Jon Gibbs (jongibbs) wrote,
Jon Gibbs

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If book titles were people…

When I’m working on a book, I like to think of things like the title, opening scene, overall plot etc. as a team of employees, each of whom has a specific job to do. At the revision stage, I evaluate each team member’s performance with one specific question in mind: 

If [insert relevant name and task here] was an employee, would I give him a raise?


If the answer is ‘no’, then I’m giving the job to someone else.


“Okay,” I hear you say (in a very much Don’t make any sudden moves. He could crack at any moment! kind of way ).  “I can see the logic of this analogy when it comes to something like the opening scene, but why bother with the title. Everyone knows it’s the cover that attracts a potential new reader, and unless I’m an established author already, I have little or no say in that.”


True, the cover has a big part to play, but is that really what the vast majority of your potential new readers see first? I don’t think so. I believe the title is the first (and possibly only) thing most of them ever see.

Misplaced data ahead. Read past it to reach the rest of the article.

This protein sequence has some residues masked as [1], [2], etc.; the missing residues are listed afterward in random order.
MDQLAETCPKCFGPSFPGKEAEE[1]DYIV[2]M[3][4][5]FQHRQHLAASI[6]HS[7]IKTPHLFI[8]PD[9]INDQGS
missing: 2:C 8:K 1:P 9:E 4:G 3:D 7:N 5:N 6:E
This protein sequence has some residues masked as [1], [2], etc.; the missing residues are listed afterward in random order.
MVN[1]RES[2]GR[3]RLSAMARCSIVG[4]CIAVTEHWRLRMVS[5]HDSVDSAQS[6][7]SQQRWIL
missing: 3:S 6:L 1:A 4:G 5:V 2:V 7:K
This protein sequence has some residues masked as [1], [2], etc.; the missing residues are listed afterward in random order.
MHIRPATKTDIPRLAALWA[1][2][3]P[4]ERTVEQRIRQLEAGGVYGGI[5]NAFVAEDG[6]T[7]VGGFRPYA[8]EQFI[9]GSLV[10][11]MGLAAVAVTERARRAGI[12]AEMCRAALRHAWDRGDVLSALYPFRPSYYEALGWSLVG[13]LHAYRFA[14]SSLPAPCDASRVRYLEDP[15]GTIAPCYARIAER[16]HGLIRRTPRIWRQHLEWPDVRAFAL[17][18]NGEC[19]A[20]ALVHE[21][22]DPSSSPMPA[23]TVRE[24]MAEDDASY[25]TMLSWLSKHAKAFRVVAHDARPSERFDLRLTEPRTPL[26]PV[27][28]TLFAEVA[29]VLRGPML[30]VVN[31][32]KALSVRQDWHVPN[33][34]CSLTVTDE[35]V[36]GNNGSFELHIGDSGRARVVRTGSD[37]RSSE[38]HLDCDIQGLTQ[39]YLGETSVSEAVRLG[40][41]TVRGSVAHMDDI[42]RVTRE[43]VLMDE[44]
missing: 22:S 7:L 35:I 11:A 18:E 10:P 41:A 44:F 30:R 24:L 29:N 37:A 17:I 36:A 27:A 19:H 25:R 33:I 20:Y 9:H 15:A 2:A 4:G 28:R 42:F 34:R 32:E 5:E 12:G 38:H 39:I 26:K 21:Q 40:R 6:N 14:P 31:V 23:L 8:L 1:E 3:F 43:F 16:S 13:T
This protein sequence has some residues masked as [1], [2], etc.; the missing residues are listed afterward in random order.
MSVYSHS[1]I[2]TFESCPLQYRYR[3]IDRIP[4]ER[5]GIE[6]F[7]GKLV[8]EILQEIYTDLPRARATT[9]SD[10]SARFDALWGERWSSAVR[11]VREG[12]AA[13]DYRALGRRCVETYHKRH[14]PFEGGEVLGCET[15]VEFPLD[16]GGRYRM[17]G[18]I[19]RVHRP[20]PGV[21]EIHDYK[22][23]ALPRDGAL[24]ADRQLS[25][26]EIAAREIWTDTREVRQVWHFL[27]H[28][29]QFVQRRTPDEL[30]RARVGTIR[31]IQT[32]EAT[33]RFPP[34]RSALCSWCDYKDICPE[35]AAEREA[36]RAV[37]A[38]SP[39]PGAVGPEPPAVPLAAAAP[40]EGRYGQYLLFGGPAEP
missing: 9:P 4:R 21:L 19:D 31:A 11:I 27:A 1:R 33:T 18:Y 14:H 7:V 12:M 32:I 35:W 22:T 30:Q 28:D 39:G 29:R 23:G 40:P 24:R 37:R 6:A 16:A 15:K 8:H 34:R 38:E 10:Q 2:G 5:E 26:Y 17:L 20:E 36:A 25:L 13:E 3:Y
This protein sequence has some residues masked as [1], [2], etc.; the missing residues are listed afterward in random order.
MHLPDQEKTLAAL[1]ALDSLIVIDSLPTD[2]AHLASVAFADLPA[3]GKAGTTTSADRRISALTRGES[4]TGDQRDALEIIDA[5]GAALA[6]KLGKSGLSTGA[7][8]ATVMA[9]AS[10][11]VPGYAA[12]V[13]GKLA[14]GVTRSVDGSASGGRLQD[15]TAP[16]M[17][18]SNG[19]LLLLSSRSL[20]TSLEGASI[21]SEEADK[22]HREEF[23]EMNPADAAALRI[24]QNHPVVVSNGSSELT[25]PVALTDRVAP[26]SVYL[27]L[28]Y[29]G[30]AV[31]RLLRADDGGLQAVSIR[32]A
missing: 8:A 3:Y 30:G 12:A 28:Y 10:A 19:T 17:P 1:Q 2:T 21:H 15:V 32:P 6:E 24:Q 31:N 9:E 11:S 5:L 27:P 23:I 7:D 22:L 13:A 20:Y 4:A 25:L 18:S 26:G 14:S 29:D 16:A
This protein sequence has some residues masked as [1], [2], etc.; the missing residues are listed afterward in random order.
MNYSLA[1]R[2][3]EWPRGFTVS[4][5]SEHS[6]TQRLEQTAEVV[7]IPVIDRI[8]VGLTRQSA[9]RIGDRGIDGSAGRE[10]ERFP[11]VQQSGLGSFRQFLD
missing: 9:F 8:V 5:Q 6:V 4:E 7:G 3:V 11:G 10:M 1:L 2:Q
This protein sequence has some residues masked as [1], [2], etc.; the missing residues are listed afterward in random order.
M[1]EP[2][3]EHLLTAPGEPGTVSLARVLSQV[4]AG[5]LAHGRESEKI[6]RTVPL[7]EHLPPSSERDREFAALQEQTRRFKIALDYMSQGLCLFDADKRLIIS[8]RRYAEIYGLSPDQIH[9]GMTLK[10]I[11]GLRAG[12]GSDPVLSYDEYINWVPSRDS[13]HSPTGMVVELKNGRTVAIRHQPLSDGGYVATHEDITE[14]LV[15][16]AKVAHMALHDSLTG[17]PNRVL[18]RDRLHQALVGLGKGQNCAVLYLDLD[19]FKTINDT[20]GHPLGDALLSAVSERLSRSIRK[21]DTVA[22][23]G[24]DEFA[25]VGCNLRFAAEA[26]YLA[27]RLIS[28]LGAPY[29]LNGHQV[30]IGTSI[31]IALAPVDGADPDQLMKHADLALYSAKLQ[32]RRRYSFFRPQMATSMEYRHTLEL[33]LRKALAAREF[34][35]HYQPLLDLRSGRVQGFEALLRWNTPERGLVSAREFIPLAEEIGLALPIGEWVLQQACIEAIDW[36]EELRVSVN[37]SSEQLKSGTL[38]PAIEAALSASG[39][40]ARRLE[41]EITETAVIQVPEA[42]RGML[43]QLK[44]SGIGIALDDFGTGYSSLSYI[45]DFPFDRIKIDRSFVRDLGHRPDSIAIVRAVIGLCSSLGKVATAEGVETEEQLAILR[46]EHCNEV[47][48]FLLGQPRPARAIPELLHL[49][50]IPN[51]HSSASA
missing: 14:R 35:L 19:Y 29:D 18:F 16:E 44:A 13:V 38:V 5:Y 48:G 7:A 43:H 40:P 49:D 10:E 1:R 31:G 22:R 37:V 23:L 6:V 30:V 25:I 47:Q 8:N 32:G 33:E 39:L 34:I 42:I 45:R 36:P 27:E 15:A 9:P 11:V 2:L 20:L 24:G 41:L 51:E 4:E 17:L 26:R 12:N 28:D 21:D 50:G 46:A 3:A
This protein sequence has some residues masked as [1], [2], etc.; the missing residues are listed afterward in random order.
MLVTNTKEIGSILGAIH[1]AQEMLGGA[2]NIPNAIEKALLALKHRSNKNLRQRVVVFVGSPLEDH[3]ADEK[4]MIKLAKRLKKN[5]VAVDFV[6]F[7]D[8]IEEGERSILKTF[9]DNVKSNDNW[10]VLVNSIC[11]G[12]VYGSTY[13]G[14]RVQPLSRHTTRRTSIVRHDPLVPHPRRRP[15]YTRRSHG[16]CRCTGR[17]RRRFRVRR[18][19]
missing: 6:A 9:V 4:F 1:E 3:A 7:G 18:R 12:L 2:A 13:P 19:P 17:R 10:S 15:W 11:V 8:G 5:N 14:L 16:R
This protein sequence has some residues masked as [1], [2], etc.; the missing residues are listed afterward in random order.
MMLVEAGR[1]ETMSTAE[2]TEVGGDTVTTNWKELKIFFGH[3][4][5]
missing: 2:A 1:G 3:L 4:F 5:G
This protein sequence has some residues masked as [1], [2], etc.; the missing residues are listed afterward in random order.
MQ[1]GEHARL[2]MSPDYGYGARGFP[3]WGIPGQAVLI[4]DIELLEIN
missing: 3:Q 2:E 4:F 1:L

Imagine your novel came out a few months ago. It’s doing okay. The book stores have copies on the shelves and you can find it in quite a few libraries, but it’s not stocked at places like Target or Walmart. 


Now, let's visualize a potential reader (we’ll call her Alice), strolling up and down the aisles at Barnes & Noble, looking for something to buy. Sure, a few books face outwards, but for most of them (yours included), only the spine is showing. 


How many potential readers like Alice will walk past your book each month?  Assuming it’s on sale in a lot of stores, I’d say thousands, perhaps tens of thousands. 


That’s where Tommy Title comes in. As Alice scans the shelves, sub-consciously looking for a key word or unusual title which might mean a book’s worth pausing to take a look at, Tommy’s job is to leap out and attract her attention (in a good way). He’ll need to do a stellar job to make himself stand out from amongst all those other books, but he’d better, because otherwise it won’t matter how good the cover is, that potential reader will walk right on by.


I had a quick look through my collection. These are just some of the books I remember buying after the title leaped out at me: The Sword of Attila by Michael Curtis Ford; A Fine Night For Dying by Jack Higgins; Killing the Lawyers by Reginald Hill and The Good Guy*  by Dean Koontz.


I put an * by The Good Guy because the spine had a picture of a post-it next to the title, containing the words “KILL ME INSTEAD”, which definitely caught my eye.


How about you?


What was the last book you read after the title alone piqued your interest?

Tags: book titles, fiction, writing

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